Marvelous as a read-aloud and as a springboard to maker projects in classrooms and libraries.

SOMEONE BUILDS THE DREAM

A loving ode to folks who get their hands dirty doing nitty-gritty jobs.

It’s all well and good that visionaries—authors, illustrators, scientists, illustrators, architects, and engineers—plot ideas on paper, easels, blueprints, computers, and blackboards, but thoughts, designs, and plans remain figments until pipe fitters, diggers, solderers, construction workers, carpenters, welders, miners, electricians, plumbers, and countless others get down to business and bring dreams to fruition by actually making what creators envisioned. Skyscrapers and houses don’t rise on their own, and bridges don’t span waterways by themselves. And books don’t get published by magic, either! Who gets those words and pictures—as in this very book kids are reading/hearing—onto pages? Why, typesetters and workers who run the presses and load the paper machines! This is a gorgeous, respectful tribute, expressed in jaunty rhymes that read well, to the dignity and beauty of industry and the pride and pleasure derived from doing one’s best. The word build is repeatedly italicized for emphasis. Crisp, definitively lined illustrations superbly suit the robust theme. They reveal many future-job possibilities to kids and, happily, depict multiple genders and persons of various races plying various blue-collar and professional trades, including a Black woman reading to kids at a library storytime; one character appears in a wheelchair. Tool and vehicle aficionados will feel at home. (This book was reviewed digitally with 8.9-by-22.8-inch double-page spreads viewed at 35.4% of actual size.)

Marvelous as a read-aloud and as a springboard to maker projects in classrooms and libraries. (Picture book. 4-8)

Pub Date: March 23, 2021

ISBN: 978-1-984814-33-3

Page Count: 48

Publisher: Dial Books

Review Posted Online: Dec. 25, 2020

Kirkus Reviews Issue: Jan. 15, 2021

Did you like this book?

No Comments Yet

Earnest and silly by turns, it doesn’t quite capture the attention or the imagination, although surely its heart is in the...

ROSIE REVERE, ENGINEER

Rhymed couplets convey the story of a girl who likes to build things but is shy about it. Neither the poetry nor Rosie’s projects always work well.

Rosie picks up trash and oddments where she finds them, stashing them in her attic room to work on at night. Once, she made a hat for her favorite zookeeper uncle to keep pythons away, and he laughed so hard that she never made anything publicly again. But when her great-great-aunt Rose comes to visit and reminds Rosie of her own past building airplanes, she expresses her regret that she still has not had the chance to fly. Great-great-aunt Rose is visibly modeled on Rosie the Riveter, the iconic, red-bandanna–wearing poster woman from World War II. Rosie decides to build a flying machine and does so (it’s a heli-o-cheese-copter), but it fails. She’s just about to swear off making stuff forever when Aunt Rose congratulates her on her failure; now she can go on to try again. Rosie wears her hair swooped over one eye (just like great-great-aunt Rose), and other figures have exaggerated hairdos, tiny feet and elongated or greatly rounded bodies. The detritus of Rosie’s collections is fascinating, from broken dolls and stuffed animals to nails, tools, pencils, old lamps and possibly an erector set. And cheddar-cheese spray.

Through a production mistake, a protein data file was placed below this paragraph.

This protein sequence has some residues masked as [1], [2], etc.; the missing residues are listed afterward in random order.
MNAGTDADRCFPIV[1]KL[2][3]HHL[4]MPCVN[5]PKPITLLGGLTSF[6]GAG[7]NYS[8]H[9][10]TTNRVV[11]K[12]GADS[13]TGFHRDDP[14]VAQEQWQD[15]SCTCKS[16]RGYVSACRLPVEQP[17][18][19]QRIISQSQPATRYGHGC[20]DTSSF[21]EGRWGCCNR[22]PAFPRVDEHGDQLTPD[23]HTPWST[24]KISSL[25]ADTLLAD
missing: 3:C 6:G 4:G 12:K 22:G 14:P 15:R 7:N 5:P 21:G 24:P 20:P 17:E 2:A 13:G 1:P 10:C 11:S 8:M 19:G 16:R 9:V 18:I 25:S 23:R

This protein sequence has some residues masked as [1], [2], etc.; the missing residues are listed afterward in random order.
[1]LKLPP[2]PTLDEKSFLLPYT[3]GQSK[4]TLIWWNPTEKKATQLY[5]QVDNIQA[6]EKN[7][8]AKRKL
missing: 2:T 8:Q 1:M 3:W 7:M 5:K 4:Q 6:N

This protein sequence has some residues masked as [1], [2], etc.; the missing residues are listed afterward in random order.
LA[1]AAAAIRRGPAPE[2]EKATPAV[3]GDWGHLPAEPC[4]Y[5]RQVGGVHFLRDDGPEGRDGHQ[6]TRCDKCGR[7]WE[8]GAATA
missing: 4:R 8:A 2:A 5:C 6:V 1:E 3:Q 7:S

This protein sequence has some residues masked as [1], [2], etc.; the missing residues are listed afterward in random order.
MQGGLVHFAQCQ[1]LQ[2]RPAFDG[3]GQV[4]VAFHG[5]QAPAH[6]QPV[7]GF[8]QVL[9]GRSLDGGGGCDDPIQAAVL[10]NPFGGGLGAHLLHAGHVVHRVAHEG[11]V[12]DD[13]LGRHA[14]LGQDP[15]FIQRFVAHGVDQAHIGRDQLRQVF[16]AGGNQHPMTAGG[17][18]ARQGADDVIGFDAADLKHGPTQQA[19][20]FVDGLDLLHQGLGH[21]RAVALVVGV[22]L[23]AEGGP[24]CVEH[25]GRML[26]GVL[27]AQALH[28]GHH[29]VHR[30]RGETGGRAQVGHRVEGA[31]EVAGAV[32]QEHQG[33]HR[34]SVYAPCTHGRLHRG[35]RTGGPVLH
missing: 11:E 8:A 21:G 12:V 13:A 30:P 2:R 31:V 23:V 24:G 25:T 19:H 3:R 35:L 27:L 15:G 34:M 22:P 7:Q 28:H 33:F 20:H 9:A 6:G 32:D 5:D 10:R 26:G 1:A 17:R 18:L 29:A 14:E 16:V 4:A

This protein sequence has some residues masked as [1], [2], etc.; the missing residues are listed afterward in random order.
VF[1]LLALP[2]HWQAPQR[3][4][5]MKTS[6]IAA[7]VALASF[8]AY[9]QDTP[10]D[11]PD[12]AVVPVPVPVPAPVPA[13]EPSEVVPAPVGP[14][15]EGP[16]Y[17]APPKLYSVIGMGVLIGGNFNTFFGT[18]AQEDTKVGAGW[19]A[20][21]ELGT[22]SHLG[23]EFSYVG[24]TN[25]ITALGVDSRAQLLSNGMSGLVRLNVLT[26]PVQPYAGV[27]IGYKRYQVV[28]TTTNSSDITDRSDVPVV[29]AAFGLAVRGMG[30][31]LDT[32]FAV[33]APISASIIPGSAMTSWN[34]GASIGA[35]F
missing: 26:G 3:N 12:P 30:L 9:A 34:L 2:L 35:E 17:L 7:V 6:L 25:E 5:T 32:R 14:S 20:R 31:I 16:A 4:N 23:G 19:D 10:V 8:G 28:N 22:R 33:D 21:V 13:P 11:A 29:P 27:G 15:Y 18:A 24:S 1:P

Earnest and silly by turns, it doesn’t quite capture the attention or the imagination, although surely its heart is in the right place. (historical note) (Picture book. 5-7)

Pub Date: Sept. 3, 2013

ISBN: 978-1-4197-0845-9

Page Count: 32

Publisher: Abrams

Review Posted Online: July 17, 2013

Kirkus Reviews Issue: Aug. 1, 2013

Did you like this book?

No Comments Yet

Cool and stylish.

Our Verdict

  • Our Verdict
  • GET IT

  • New York Times Bestseller

  • IndieBound Bestseller

ADA TWIST, SCIENTIST

Her intellectual curiosity is surpassed only by her passion for science. But what to do about her messy experiments?

Ada is speechless until she turns 3. But once she learns how to break out of her crib, there’s no stopping the kinky-haired, brown-skinned girl. “She tore through the house on a fact-finding spree.” When she does start speaking, her favorite words are “why,” “how,” and “when.” Her parents, a fashion-forward black couple who sport a variety of trendy outfits, are dumbfounded, and her older brother can only point at her in astonishment. She amazes her friends with her experiments. Ada examines all the clocks in the house, studies the solar system, and analyzes all the smells she encounters. Fortunately, her parents stop her from putting the cat in the dryer, sending her instead to the Thinking Chair. But while there, she covers the wall with formulae. What can her parents do? Instead of punishing her passion, they decide to try to understand it. “It’s all in the heart of a young scientist.” Though her plot is negligible—Ada’s parents arguably change more than she does—Beaty delightfully advocates for girls in science in her now-trademark crisply rhyming text. Roberts’ illustrations, in watercolor, pen, and ink, manage to be both smart and silly; the page compositions artfully evoke the tumult of Ada’s curiosity, filling white backgrounds with questions and clutter.

Cool and stylish. (Picture book. 5-8)

Pub Date: Sept. 6, 2016

ISBN: 978-1-4197-2137-3

Page Count: 32

Publisher: Abrams

Review Posted Online: July 2, 2016

Kirkus Reviews Issue: July 15, 2016

Did you like this book?

No Comments Yet
more